In the heart of this Eastern Shore county seat, bells still peal in the clock tower, interrupted sometimes by the siren at the Goodwill Volunteer Fire Department. Stately Victorians line the streets surrounding the 200-year-old courthouse. Parking meters take nickels.

But drive a mile in either direction, and the town looks squeezed, hemmed in by new housing developments that have caused the population to swell by several hundred people, to 2,600. The two-lane highway through town, Route 213, carries bumper-to-bumper traffic at times. Down the road from Draper's, a store that sells shotgun shells as well as the best subs in town, local teenagers attend a high school that's running out of room for them.

After decades of standing still, Centreville is morphing from rural hamlet into outlying suburb. It was one of the first Eastern Shore towns to struggle with the pressures that come with growth, but it is no longer exceptional.

More than 50 years after a ceremonial caravan of dignitaries opened the Bay Bridge, ushering in a first wave of growth here, a second - much bigger - wave is coming.

Nearly every farming and fishing village on the Shore is considering some sort of residential development. Planners are predicting a 25-year surge that is expected to boost the Maryland Shore's population by nearly a third, adding 160,000 new residents to 425,000 already here.

Baby boomers are flocking to the Lower Shore, snapping up everything from rural retreats to waterfront condos as second or retirement homes. Commuters, undaunted by increasing traffic, are settling in towns that, like Centreville, are prized as much for access to U.S. 50 as for rural ambience. Developers are marketing these places as the "commutable shore," with real estate agents pointing to their proximity to Annapolis, Wilmington, Del., or even Baltimore, which is at least 75 minutes away.

Supporters say such development can bring vitality to towns that for years were hemorrhaging population.

"If you have gone from 12,500 people in 1960 to 11,000 residents today, I would stipulate you would require some kind of stimulus," says Cambridge Mayor Cleveland L. Rippons. "How can you say we're growing too fast when you see that population loss?"

But an influx of people can bring traffic congestion, crowded schools, cluttered landscapes and something less tangible - a loss of charm in a region dear to many Marylanders. More and more, both longtime residents and newcomers are joining environmentalists in asking whether anyone has a plan to handle the onslaught.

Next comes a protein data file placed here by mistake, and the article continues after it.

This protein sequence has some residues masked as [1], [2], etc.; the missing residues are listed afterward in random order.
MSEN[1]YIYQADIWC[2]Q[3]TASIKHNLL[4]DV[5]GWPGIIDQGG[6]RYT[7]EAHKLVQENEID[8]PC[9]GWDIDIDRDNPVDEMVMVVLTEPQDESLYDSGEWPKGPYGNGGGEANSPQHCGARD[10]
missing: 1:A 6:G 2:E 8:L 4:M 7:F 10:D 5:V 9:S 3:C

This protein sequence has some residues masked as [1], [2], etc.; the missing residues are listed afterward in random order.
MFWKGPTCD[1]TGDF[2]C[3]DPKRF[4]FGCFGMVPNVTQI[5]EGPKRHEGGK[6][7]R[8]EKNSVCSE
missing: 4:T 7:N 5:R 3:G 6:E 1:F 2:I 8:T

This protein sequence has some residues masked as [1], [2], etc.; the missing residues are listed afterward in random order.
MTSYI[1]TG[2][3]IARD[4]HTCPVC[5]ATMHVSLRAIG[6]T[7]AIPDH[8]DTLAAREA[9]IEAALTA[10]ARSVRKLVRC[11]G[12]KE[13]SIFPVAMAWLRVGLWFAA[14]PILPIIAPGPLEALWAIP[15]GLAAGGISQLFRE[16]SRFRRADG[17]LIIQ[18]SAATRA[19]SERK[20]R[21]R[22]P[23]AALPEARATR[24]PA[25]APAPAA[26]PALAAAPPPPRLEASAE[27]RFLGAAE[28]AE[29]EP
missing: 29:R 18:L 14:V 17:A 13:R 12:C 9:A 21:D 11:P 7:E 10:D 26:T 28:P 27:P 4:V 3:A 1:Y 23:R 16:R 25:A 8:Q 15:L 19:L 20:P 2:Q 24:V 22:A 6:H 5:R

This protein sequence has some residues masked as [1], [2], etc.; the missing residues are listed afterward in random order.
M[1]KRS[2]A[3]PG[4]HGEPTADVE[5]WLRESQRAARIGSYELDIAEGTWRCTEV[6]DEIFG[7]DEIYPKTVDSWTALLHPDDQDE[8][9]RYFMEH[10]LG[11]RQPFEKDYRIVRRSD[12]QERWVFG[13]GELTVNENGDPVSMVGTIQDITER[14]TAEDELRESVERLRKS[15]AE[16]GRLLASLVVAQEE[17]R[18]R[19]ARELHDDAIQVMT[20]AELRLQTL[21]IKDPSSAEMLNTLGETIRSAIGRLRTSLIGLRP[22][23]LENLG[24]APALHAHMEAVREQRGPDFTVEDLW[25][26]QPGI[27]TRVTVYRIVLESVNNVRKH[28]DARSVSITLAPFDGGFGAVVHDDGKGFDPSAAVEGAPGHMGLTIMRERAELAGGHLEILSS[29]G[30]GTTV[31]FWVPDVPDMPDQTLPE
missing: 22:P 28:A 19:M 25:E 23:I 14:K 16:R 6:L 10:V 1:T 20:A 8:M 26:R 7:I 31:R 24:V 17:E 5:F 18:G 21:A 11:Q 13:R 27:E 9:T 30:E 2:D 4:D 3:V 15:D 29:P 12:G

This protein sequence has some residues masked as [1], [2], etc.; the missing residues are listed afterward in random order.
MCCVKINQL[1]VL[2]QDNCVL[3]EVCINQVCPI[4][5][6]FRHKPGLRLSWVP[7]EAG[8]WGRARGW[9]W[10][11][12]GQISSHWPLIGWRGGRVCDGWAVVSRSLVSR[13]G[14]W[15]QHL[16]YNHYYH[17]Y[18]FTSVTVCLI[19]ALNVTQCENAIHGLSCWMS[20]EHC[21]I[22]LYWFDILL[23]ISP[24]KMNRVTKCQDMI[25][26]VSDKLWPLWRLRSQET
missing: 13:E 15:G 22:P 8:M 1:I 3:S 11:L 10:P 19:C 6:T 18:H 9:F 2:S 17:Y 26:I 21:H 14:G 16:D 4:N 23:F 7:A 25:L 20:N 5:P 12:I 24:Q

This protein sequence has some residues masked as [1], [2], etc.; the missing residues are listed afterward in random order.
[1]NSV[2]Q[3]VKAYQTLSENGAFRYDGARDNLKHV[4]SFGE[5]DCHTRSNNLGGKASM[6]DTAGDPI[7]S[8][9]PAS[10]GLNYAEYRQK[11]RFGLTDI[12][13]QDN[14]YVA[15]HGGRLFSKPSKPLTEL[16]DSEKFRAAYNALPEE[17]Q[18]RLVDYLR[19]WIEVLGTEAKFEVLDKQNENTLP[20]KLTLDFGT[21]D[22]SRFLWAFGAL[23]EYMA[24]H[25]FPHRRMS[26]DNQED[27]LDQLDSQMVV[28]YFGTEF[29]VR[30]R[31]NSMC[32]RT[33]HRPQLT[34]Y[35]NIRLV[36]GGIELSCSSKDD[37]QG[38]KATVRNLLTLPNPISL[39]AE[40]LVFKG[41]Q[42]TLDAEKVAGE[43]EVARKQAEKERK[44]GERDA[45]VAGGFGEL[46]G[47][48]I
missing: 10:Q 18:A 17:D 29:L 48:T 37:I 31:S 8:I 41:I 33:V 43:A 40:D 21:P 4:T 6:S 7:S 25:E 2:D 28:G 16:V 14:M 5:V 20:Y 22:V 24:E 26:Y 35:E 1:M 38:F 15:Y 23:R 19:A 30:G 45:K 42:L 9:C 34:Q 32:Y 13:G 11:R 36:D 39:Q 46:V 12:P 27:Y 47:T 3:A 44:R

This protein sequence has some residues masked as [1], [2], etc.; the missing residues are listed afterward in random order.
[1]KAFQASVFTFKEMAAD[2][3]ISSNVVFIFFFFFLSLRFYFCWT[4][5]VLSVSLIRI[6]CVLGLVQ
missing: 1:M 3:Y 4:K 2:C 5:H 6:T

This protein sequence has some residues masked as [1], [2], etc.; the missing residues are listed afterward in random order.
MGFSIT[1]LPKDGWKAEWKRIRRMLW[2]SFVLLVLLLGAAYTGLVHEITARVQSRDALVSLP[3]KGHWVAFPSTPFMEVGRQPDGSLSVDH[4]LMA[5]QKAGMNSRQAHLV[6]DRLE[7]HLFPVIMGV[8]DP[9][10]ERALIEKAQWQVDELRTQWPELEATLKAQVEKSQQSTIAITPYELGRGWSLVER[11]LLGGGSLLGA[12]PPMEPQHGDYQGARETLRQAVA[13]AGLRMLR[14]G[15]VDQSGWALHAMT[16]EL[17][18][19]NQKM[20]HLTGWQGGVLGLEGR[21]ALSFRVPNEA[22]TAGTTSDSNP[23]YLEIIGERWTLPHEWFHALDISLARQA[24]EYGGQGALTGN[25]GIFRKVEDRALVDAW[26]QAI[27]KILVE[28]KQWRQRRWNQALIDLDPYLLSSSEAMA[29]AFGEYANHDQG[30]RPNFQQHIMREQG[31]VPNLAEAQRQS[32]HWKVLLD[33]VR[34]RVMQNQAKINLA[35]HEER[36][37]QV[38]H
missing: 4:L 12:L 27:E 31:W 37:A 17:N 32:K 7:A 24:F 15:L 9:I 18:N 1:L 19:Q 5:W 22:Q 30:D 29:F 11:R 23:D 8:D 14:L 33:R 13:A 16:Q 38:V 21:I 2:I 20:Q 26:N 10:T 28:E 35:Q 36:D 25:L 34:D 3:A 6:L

"There is endless, endless growth, and there's no one looking at the cumulative effect of each of those projects on the resources of the region," says Dru Schmidt-Perkins, executive director of the environmental group 1000 Friends of Maryland. "That should be where the state is stepping in and saying very clearly, 'We're not going to bail you out here and pay for an 18-lane [U.S.] 50 to meet those needs.'"

Several million people live in metropolitan areas near the Eastern Shore, and many of them are looking for somewhere to move where they can actually afford a house with a yard. The growth is all over the Shore, including places planners have least expected to see it.

Mayor Rippons' Cambridge is expecting about 6,600 new houses and condos - many of them virtually on the edge of the Blackwater National Wildlife Refuge. In Chestertown, home to 4,700 people as well as Washington College, civic leaders once railed against development. Now, they are considering two annexation proposals that would bring nearly 1,000 new households.

But much of the growth is coming to tiny towns. Their frustrated residents want a grocery store or a sewage treatment plant, and they are happy to have a developer build one for them - even if that means doubling or tripling the size of their community.

No single government office keeps track of all these plans. A survey by The Sun of more than two dozen towns across the Shore found that they together are considering proposals for at least 25,000 new homes. Among them:

• Residents of Snow Hill, population 2,409, voted in March to annex 1,000 acres of farmland to their Pocomoke River town. Plans call for more than 2,000 homes to be built on former corn and soybean fields.

• Twelve miles from Denton in Caroline County, Goldsboro's 200 residents are waiting for crews to break ground on 500 new homes aimed at commuters who work in Delaware or Anne Arundel County. Many of the town's septic systems are failing, and the developer has offered to build a sewage treatment plant.

• Trappe, a cluster of about 400 homes along busy U.S. 50, has endorsed plans to build 3,000 more during the next 20 years. The new tax revenue could pay for a town police force.

• On the Kent County-Queen Anne's border, little Millington has a bank, a hardware store, a pub, a grocery store and a pharmacy. Now, a developer wants the town of 450 to annex a farm outside its borders and let him build 600 houses.

• Hebron, a lower-Shore town of about 800 residents, has become a bedroom community for fast-growing Salisbury. Hebron is planning for several hundred new homes during the next two decades, a figure that could double its population.